Revenue and earnings are bright spots for Bridgepoint. Bridgepoint is on the honor roll with revenue quickly nearing $1 billion dollars annually, an improvement of 9.2% over last year. Based on revenue and an apocalyptic future price-to-earnings ratio of 5, it appears the selloff is beyond reasonable and likely short-lived. The industry-wide earnings ratio is estimated at near 20, with Apollo, DeVry and Corinthian near 10. Corinthian missed by a penny on May 3 when it reported quarterly earnings of 15 cents a share. Apollo reported $1.20 in earnings on June 25, beating estimates by 23 cents. Bridgepoint's next earnings release is scheduled for August 7. Two days later, DeVry reports, and we should have a very good idea of what to expect. As a result, expect increased volatility for DeVry through earnings. Insiders hold an abundance of shares and didn't sell enough in the previous six months to develop a clear bias. I like to see management and investors interests aligned. With Bridgepoint, I can say that's the case.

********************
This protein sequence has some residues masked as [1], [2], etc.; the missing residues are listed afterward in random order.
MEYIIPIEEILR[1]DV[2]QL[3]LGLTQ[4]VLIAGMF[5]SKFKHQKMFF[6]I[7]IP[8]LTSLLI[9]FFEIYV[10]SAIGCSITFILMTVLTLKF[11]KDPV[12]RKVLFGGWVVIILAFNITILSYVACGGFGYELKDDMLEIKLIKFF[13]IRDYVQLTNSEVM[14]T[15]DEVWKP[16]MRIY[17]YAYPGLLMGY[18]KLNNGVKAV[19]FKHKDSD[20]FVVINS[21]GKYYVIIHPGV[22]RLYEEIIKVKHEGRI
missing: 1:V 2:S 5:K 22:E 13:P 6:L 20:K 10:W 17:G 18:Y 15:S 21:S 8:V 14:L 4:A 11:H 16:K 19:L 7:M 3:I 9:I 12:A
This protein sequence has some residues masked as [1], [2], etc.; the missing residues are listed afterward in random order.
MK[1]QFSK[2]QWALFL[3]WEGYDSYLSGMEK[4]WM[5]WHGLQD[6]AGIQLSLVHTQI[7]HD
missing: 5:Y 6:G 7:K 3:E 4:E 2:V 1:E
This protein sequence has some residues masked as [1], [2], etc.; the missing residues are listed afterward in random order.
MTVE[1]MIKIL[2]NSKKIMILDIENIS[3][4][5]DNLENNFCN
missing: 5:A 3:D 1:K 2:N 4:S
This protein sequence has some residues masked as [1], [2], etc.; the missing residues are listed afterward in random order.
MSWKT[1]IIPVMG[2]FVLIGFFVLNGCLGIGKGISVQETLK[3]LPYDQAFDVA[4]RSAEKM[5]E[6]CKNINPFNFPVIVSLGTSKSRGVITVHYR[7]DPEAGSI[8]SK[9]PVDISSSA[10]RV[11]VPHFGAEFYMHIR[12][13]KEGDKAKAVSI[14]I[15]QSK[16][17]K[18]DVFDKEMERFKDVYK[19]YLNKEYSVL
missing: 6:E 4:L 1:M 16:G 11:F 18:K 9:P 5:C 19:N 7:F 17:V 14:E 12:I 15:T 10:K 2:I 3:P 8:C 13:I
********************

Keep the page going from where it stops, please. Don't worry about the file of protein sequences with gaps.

Buy News-Driven Sell-Offs
Based on my experience with gap-downs following news-driven events similar to those at Bridgepoint, investors will see short-term lows Tuesday or Wednesday. Monday's low testing $14 with a strong bounce higher suggests it won't take much time for the market to figure out its first knee-jerk reaction may be overdone. Want to see a classic news-driven crash based on a possible problem result after the fact? Take a look at Visa ( V), which fell further and further on December 16, 2010. I recall that trading day, and my opinion about Visa was the same as my current opinion of Bridgeport: Shares are oversold and will recover. Visa dropped as a result of Federal caps on debit card fees. The selloff proved to be a very good entry for a short-lived bargain. Visa traded at a low the day after the large price drop and hasn't traded as low since. A year and a half later, Visa trades at about double the price. This is a classic pattern I see often, and you can, too. Simply use your software to look at charts from the past few quarters and review the ones that gapped down the next day. Ask if the reason for the drop is a material impact or something the company can do something about.